Friday, December 14, 2018

Unusual White Blend From France's Southwest

France's Côtes de Gascogne region is in the southwest part of the country, in the Armagnac region, and is known as Gascony in English.  There is forest to the west, then the Atlantic Ocean; the Pyrenees Mountains, then Spain to south.  Various combinations of clay, limestone, sand and silt make up the soils.

The Gascogne wines are mostly white, with only ten percent red and ten percent rosé.  Winemakers can choose from more than 300 different grape varieties, but most common are the white Colombard, Gros Manseng, Ugni Blanc, Sauvignon Blanc and Chardonnay.  Red grapes include Tannat, Merlot, Cabernet Franc and Cabernet Sauvignon.  Seventy-five percent of the Gascogne wines are made for export.  Look to this region for dry, crisp, refreshing, aromatic whites.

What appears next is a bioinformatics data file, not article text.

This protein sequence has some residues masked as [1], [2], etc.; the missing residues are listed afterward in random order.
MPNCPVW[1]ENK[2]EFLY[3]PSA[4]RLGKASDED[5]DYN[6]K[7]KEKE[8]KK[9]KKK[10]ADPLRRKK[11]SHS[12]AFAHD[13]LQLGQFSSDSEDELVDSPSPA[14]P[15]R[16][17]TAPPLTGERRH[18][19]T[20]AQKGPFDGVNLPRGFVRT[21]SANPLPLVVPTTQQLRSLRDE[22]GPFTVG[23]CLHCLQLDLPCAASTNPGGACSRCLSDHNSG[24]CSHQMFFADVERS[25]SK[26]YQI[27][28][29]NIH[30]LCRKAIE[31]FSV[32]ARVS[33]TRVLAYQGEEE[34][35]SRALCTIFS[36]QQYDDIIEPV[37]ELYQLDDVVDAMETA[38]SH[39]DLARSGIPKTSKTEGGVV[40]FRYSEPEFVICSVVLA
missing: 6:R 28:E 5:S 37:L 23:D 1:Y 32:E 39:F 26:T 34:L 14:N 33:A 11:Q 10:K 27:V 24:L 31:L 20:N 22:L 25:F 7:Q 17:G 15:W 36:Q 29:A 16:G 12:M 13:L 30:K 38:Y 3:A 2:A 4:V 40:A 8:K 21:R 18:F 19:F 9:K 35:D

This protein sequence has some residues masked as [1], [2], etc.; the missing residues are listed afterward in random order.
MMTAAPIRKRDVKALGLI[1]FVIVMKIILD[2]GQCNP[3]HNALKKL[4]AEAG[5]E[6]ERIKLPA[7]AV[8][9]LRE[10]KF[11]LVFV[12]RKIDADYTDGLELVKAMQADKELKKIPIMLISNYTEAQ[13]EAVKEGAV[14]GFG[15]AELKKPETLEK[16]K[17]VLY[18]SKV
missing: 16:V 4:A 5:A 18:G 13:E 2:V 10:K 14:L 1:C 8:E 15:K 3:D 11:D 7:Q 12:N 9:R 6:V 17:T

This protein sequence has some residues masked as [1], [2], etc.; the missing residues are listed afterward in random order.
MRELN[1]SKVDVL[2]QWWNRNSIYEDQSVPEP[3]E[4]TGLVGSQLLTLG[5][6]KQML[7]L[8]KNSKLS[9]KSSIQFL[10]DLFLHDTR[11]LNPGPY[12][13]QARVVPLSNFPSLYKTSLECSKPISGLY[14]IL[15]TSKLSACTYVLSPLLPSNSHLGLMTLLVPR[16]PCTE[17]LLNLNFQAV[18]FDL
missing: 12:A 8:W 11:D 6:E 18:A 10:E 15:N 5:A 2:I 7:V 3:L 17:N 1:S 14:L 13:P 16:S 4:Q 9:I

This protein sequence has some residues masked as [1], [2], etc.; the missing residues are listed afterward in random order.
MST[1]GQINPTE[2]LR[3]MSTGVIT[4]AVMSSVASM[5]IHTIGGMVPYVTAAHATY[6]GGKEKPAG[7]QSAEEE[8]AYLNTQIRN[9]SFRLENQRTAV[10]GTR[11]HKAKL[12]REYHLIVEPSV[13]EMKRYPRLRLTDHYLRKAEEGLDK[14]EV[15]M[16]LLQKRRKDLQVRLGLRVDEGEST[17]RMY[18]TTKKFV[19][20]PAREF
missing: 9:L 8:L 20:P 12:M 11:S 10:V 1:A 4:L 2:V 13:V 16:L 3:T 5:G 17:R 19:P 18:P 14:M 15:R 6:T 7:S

Côtes de Gascogne, Eclat, 2017, Blanc

Domaine de Joÿ is a four-generation winery in the Armagnac region of Gascogne.  Veronique and André Gessler now have sons sons Roland and Olivier involved in the business.  The 2017 Eclat is a dry white blend that clocks in at 12% abv and sells for about ten bucks.

This lovely white wine combines the best of what, to me, are less than appealing grapes.  You get Colombard, Ugni Blanc, Gros Manseng and Sauvignon Blanc in this Gascogne blend.  It shows a beautiful golden tint and smells of citrus, most notably grapefruit.  There's also some wet rock minerality along for the ride and a soapy savory note.  The palate gives a broader citrus flavor and, again, plenty of minerals.  Acidity is fresh, but not too tingly.  The finish fades fairly fast, but it's great while it lasts.

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